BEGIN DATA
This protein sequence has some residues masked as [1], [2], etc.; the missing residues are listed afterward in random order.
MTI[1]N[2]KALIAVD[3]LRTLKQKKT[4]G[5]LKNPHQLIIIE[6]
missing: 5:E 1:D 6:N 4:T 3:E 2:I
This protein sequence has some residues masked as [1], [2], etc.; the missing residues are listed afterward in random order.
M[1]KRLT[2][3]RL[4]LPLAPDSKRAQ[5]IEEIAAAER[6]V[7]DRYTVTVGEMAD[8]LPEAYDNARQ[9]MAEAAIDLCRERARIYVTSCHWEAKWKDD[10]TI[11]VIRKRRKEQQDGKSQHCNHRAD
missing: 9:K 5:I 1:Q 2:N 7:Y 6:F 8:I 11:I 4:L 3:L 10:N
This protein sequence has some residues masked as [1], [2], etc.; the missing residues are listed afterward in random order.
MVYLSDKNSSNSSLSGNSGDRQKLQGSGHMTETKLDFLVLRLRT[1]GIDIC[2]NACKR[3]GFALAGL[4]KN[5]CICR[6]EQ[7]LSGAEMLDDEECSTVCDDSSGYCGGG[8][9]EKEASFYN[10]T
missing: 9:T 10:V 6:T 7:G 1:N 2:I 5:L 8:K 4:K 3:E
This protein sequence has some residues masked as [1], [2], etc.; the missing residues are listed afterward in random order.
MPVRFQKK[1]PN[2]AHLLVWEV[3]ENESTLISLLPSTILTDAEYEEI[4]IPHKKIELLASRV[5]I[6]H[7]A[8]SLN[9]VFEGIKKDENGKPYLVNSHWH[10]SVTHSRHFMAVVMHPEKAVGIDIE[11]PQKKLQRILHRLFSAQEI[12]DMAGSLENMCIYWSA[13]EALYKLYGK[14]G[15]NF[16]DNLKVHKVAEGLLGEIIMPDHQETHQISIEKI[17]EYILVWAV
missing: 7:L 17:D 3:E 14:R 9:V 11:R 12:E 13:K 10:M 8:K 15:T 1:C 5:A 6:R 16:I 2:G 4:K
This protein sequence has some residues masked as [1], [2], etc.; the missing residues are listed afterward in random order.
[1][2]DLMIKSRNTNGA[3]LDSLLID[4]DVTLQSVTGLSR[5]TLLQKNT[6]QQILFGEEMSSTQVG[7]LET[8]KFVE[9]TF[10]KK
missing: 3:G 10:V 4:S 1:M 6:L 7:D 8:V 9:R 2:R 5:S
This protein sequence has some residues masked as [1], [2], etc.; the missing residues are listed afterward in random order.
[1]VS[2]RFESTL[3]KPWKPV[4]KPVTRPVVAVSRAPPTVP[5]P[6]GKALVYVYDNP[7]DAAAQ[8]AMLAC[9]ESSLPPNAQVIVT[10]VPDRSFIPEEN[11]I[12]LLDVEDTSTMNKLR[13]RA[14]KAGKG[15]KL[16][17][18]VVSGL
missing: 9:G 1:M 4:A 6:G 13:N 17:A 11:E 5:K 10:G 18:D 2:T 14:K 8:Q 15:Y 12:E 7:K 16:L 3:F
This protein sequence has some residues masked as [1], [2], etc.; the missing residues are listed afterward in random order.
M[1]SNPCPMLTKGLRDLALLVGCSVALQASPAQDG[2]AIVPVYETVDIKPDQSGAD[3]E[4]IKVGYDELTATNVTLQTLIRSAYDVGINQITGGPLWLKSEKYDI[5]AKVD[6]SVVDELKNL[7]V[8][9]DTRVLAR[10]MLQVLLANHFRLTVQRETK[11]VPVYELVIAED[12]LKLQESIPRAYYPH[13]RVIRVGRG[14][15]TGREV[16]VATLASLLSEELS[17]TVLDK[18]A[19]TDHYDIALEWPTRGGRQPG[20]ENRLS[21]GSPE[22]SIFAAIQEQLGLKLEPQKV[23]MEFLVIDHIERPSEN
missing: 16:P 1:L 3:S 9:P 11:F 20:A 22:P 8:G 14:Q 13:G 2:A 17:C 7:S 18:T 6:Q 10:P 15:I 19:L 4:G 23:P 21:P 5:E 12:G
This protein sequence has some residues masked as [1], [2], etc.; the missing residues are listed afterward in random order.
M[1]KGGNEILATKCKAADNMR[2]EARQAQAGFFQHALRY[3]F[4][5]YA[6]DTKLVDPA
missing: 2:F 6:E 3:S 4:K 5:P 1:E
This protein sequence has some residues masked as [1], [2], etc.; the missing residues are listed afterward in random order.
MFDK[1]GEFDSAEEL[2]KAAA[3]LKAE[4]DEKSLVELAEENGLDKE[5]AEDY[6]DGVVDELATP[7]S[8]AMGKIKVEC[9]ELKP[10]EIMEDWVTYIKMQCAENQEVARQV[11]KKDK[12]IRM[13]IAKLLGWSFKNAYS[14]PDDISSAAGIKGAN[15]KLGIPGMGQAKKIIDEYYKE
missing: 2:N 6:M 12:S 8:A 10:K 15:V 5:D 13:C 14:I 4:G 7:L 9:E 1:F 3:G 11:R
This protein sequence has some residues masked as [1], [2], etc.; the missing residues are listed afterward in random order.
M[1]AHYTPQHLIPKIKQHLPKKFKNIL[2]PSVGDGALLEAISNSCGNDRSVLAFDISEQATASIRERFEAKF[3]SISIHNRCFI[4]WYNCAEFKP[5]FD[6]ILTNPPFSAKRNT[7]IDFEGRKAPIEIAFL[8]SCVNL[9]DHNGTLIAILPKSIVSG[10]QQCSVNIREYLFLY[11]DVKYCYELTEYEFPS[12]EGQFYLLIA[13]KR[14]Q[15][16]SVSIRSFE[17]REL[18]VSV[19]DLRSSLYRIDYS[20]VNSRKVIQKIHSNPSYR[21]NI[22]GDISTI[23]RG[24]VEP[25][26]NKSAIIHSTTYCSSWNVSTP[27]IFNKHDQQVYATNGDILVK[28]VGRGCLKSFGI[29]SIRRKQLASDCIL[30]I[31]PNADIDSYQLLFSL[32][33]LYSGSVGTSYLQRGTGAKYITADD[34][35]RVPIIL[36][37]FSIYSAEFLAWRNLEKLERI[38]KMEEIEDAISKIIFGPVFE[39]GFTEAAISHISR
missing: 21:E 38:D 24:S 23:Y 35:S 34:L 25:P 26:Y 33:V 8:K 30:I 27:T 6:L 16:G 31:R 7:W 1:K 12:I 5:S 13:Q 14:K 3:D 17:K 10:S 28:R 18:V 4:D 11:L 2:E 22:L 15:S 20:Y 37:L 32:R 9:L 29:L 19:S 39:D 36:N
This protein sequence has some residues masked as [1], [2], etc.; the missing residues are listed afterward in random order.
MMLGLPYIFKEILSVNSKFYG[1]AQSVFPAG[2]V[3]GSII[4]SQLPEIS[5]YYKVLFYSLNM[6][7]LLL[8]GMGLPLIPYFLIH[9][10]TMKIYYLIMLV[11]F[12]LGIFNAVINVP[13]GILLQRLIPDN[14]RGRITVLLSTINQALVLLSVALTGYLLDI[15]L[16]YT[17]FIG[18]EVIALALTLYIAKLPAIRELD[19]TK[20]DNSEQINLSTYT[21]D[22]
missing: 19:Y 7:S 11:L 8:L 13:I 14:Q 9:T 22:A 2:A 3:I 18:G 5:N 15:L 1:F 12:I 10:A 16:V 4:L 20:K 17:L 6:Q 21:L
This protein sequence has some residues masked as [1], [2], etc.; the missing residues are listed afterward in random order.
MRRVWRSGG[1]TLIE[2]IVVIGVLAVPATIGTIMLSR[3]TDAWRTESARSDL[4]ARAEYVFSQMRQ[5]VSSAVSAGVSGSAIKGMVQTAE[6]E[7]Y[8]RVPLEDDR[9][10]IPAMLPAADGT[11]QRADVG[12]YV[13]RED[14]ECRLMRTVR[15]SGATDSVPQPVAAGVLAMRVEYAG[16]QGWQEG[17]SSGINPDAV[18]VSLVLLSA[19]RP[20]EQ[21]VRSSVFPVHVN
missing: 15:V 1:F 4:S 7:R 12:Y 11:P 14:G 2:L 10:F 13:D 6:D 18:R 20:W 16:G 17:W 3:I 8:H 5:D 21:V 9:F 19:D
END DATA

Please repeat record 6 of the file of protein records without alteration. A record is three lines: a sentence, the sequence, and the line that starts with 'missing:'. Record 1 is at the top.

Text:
This protein sequence has some residues masked as [1], [2], etc.; the missing residues are listed afterward in random order.
[1]VS[2]RFESTL[3]KPWKPV[4]KPVTRPVVAVSRAPPTVP[5]P[6]GKALVYVYDNP[7]DAAAQ[8]AMLAC[9]ESSLPPNAQVIVT[10]VPDRSFIPEEN[11]I[12]LLDVEDTSTMNKLR[13]RA[14]KAGKG[15]KL[16][17][18]VVSGL
missing: 9:G 1:M 4:A 6:G 13:N 17:A 11:E 5:K 10:G 18:D 2:T 14:K 8:Q 15:Y 12:E 7:K 16:L 3:F